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in violation of the First Amendment and conspiracy to commit the same against Croom, Marsh, Beamon, Godwin, Herridge, Lebo, Edmundson, Turner, Siegert, and Gardner; (2) a § 1983 claim of retaliation in violation of the First Amendment and conspiracy to commit the same against Croom, Marsh, Beamon, Godwin, Herridge, Lebo, Edmundson, Turner, Siegert, and Gardner; (3) supervisory violations of 42 U.S.C. § 1983 against Croom Marsh, Beamon, Godwin, Herridge, Lebo, and Edmundson; (4) conspiracy in violation of 42 U.S.C. § 1985 against Croom, Marsh, Beamon, Godwin, Herridge, Lebo, Edmundson, and Turner; (5) conspiracy in violation of 42 U.S.C. § 1986 against Croom, Marsh, Beamon, Godwin, Herridge, Lebo, Edmundson, and Turner; (6) IIED against Croom, Marsh, Beamon, Godwin, Herridge, Lebo, Edmundson, and Turner; and (7) punitive damages against Croom, Marsh, Beamon, Godwin, Herridge, Lebo, Edmundson, Turner, Siegert, and Gardner.

DISCUSSION

I. LEGAL STANDARDS.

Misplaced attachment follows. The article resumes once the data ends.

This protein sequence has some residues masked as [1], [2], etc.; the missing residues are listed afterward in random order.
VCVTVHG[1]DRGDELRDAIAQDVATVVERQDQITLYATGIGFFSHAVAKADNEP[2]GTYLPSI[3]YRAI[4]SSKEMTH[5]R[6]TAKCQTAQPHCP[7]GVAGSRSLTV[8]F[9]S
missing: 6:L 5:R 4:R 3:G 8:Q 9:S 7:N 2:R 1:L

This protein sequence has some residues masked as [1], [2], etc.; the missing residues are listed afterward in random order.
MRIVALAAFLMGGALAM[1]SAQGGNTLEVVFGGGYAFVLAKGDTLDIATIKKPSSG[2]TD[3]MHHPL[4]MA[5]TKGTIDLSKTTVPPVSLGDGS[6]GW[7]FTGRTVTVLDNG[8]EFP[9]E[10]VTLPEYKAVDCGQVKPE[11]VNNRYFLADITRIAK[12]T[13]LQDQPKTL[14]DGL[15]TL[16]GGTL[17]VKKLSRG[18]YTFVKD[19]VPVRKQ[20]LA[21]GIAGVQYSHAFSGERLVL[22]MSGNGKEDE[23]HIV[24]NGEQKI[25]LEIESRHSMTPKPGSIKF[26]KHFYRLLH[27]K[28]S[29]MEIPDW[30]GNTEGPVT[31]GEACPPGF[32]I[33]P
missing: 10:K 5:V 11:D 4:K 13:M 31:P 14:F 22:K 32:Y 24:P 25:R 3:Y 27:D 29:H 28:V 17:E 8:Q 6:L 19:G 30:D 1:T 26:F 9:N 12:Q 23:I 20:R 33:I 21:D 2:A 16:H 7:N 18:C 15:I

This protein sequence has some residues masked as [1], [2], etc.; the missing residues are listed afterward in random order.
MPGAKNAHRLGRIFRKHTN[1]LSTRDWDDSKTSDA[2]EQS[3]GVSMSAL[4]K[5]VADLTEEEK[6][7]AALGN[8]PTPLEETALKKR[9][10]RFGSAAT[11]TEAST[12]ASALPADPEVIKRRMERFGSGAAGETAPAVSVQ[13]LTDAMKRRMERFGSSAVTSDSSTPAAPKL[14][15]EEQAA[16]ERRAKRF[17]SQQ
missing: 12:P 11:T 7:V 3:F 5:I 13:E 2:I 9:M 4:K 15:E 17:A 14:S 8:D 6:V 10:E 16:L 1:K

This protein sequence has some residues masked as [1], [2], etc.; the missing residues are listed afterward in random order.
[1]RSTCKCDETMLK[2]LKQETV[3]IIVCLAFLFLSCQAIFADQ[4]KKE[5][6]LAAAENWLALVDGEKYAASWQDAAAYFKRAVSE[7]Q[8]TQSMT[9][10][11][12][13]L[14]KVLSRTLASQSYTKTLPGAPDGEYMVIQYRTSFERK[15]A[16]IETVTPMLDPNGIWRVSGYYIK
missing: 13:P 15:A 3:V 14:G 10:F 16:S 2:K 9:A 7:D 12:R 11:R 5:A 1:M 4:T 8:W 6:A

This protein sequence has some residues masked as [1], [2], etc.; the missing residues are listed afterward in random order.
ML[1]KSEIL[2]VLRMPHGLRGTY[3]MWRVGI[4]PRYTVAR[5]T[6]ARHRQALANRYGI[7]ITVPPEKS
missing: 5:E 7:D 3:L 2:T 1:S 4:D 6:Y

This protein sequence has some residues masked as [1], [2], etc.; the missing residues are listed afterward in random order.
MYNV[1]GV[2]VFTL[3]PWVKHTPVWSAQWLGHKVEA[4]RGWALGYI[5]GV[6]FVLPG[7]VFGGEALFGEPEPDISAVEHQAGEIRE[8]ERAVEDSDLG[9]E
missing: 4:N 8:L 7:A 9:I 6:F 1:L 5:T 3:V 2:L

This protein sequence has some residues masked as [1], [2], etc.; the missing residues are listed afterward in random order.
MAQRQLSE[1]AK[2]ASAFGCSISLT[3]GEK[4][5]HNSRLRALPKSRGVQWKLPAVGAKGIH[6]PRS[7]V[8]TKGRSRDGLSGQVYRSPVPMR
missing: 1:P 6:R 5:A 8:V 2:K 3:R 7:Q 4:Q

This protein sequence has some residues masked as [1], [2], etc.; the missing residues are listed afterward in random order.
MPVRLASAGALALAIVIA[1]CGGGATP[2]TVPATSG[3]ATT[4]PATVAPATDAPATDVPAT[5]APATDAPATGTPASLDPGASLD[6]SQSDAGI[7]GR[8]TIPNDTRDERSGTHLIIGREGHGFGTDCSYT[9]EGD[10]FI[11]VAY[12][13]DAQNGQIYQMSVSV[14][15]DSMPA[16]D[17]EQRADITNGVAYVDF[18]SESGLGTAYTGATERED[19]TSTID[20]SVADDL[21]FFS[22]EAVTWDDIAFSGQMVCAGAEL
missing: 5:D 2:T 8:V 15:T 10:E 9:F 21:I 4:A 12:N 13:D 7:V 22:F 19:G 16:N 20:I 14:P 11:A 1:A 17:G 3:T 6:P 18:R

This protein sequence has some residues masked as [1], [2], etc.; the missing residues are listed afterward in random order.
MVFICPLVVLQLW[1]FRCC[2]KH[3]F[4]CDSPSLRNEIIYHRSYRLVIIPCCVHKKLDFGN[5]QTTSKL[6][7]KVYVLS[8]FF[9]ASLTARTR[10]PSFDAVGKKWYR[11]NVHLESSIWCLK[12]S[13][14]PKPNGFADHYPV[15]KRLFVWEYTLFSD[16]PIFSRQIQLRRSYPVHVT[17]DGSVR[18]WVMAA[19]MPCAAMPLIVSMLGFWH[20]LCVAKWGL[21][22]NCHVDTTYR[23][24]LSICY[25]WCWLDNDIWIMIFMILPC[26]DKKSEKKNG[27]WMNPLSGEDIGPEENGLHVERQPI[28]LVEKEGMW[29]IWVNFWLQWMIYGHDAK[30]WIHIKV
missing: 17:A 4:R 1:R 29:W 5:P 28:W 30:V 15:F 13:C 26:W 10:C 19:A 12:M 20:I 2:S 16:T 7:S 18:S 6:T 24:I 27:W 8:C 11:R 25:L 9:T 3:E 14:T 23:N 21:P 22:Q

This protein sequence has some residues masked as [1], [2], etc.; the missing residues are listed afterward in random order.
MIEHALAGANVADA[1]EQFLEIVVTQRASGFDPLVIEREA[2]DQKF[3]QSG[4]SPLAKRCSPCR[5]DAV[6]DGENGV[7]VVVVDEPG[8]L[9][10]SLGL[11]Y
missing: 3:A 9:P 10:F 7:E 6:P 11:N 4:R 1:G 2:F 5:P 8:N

Defendant Board challenges this Court's subject matter jurisdiction pursuant to Federal Rule of Civil procedure 12(b)(1). Under Rule 12(b)(1), the plaintiff bears the burden of showing that federal jurisdiction is appropriate when challenged bye the defendant. McNutt v. General Motors Acceptance Corp., 298 U.S. 178, 189, 56 S.Ct. 780, 80 L.Ed. 1135 (1936); Adams v. Bain, 697 F.2d 1213, 1219 (4th Cir. 1982). When the 12(b)(1) motion attacks the complaint as failing to state facts upon which subject matter jurisdiction may be based, the facts in the complaint are assumed to be true and the plaintiff is afforded the same protections he or she would receive under a 12(b)(6) motion. Adams, 697 F.2d at 1219. Governmental immunity is a jurisdictional defense. See, e.g., Medina v. United States, 259 F.3d 220, 223 (4th Cir. 2001) (potential governmental immunity " affects [] jurisdiction" ). When considering a motion to dismiss for lack of subject matter jurisdiction, the Court " is to regard the pleadings' allegations as mere evidence on the issue, and may consider evidence outside the pleadings without converting the proceeding to one for summary judgment." Richmond, F. & P. R.R. Co. v. United States, 945 F.2d 765, 768 (4th Cir. 1991). " The [Court] should apply the standard applicable to a motion for summary judgment, under which the nonmoving party must set forth specific facts beyond the pleadings to show that a genuine issue of material fact exists" and " [t]he moving party should prevail only if the material jurisdictional facts are not in dispute and the moving party is entitled to prevail as a matter of law." Id.